Complainant contends that each act of renewal by Respondent constituted bad faith registration because Respondent is a non-existent entity and provided incorrect contact information. It is worth noting that the history of the Disputed Domain Name remains unclear. Specifically, if the Disputed Domain Name is seven years in arrears, the question persists whether Respondent did in fact renew the Disputed Domain Name (whether with inaccurate information or otherwise) or whether the Registrar continued to maintain the Disputed Domain Name registration without instruction or payment. Regardless of that question, Complainant has not proved bad faith. To begin, Complainant’s contention that Respondent does not exist raises difficult questions as to the validity of the present proceedings, since both parties must have a legal existence. Mutuelle d’Assurance du Corps de Santé Français v. SA CHA REBK LLC, WIPO Case No. D2000-0450. While this Panel acknowledges the inherent difficulty of securing a domain name from a non-existent entity, and the possible validity of the contention that a non-existent entity cannot in good faith maintain a domain name, the Policy was not designed as a tool for obtaining domain names from defunct corporations. Metalife AG v. Metalife Information Systems Inc., WIPO Case No. D2002-0468 (holding that if mistaken transferee of domain name did not exist the complainant could not proceed through the mechanism of the Policy); SNR Roulements v. SNR Semiconductor Inc., WIPO Case No. D2004-0100 (holding the limitations of the UDRP procedure prevented determination of whether Respondent existed or ceased to exist following a merger); Dr. Mehmet Kahveci, HyperLink International LTD. V. Anil Soncu / Anil Oncu, Profesyonel, Mehmet Budak, WIPO Case No. D2011-0392 (holding that UDRP proceedings were an inappropriate forum to address hacking and other legal disputes between the parties). Therefore, Complainant’s contention in regard to bad faith is limited to the argument that Respondent provided incorrect contact information or failed to update its contact information. Other UDRP panels have found that incorrect contact information can support a finding of bad faith but supplying incorrect information cannot in the opinion of this Panel be considered by itself an act of bad faith. See Grupo Televisa, S.A., de C.V et al. v. Autosya S.A. de C.V., et al., WIPO Case No. DTV2001-0007; BellSouth Intellectual Property Corporation v. Texas Internet, WIPO Case No. D2002-0559. Because Complainant’s only evidence of bad faith is that Respondent provided incorrect information there is insufficient evidence to find bad faith, particularly at the time of registration of the Disputed Domain Name.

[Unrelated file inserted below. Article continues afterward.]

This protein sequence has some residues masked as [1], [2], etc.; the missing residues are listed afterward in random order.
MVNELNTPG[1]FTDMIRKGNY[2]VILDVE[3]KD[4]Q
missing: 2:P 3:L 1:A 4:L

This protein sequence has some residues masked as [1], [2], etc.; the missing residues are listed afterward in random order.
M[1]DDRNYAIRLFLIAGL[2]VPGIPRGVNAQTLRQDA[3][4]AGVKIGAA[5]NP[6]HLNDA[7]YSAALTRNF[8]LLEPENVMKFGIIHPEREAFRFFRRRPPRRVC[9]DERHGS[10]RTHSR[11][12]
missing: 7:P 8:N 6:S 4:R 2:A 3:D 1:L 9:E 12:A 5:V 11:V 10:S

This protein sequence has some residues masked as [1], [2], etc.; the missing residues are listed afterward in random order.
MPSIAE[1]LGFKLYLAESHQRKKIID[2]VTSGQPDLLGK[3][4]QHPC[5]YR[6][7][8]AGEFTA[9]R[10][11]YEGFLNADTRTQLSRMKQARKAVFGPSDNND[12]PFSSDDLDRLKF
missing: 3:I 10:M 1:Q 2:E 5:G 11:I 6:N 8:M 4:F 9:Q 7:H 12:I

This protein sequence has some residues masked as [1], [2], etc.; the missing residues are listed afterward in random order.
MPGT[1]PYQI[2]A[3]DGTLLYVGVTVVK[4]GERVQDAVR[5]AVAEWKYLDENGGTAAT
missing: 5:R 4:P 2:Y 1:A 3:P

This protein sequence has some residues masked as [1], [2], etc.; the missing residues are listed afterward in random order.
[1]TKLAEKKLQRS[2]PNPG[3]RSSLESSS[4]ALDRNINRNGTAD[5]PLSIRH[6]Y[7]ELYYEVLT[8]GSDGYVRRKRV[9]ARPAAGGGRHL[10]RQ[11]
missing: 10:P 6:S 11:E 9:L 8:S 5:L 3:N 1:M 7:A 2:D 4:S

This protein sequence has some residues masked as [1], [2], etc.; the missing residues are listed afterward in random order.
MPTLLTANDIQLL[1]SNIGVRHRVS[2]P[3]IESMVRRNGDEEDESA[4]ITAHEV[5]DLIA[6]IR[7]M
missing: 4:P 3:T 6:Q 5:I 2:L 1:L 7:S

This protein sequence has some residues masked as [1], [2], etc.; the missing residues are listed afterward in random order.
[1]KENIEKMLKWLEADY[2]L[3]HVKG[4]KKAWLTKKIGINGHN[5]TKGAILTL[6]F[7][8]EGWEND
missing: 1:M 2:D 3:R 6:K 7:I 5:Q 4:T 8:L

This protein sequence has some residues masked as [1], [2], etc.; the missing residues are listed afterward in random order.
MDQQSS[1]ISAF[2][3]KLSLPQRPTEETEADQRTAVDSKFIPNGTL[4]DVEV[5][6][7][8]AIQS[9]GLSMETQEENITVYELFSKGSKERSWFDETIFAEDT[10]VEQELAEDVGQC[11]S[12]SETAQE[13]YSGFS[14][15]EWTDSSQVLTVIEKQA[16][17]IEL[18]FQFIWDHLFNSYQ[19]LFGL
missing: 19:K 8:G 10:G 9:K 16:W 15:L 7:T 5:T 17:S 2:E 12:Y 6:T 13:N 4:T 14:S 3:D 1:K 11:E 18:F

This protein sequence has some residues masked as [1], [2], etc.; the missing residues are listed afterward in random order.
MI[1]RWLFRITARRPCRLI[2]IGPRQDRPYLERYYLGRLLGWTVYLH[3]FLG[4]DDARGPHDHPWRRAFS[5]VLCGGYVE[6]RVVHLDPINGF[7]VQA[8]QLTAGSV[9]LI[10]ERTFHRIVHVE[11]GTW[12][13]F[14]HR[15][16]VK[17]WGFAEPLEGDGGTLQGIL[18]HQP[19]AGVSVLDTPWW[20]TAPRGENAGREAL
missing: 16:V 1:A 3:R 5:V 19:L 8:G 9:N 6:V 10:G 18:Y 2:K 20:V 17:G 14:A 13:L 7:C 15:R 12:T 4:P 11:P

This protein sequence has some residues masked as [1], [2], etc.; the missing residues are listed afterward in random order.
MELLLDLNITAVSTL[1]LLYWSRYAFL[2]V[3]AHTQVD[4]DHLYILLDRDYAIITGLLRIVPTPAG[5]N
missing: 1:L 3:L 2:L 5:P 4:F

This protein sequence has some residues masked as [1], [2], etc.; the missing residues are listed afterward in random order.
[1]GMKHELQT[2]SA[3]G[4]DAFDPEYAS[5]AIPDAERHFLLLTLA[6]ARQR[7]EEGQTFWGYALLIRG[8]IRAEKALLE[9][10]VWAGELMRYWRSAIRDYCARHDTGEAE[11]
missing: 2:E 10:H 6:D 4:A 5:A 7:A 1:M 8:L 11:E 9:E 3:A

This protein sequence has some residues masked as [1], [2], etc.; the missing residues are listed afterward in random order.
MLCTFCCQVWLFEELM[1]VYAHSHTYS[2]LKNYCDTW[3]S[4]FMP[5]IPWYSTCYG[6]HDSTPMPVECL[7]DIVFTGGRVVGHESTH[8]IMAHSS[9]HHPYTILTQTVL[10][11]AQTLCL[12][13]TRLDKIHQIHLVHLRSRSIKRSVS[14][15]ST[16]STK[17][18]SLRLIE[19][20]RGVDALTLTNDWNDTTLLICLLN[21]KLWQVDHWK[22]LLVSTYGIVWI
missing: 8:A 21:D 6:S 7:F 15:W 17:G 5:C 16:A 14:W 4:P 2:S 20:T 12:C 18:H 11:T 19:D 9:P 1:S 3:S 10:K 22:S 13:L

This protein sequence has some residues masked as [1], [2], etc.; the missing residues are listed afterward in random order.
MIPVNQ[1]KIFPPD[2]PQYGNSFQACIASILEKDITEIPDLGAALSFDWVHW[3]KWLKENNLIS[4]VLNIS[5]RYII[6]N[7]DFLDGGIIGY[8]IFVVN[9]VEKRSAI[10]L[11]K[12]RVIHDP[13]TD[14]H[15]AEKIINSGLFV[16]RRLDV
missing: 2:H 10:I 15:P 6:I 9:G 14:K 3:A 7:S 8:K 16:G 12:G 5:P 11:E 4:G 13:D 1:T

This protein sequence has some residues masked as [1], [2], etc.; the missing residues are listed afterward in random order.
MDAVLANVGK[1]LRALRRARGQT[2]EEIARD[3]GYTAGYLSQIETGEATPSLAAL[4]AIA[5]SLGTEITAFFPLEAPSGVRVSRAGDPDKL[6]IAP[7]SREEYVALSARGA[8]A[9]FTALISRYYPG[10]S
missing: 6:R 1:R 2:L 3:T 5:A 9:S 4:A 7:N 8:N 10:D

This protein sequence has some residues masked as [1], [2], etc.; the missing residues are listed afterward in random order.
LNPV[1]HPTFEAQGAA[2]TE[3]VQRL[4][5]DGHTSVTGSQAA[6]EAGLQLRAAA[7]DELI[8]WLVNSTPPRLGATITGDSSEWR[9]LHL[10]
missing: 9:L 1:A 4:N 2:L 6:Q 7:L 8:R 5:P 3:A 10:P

For all of the foregoing reasons, this Panel finds that Complainant has failed to prove that Respondent registered and is using the Disputed Domain Name in bad faith. Therefore, this Panel finds that Complainant has failed to prove the third and final element of the Policy.
For the foregoing reasons, the Complaint is denied.
Michael A. Albert
Dated: September 24, 2012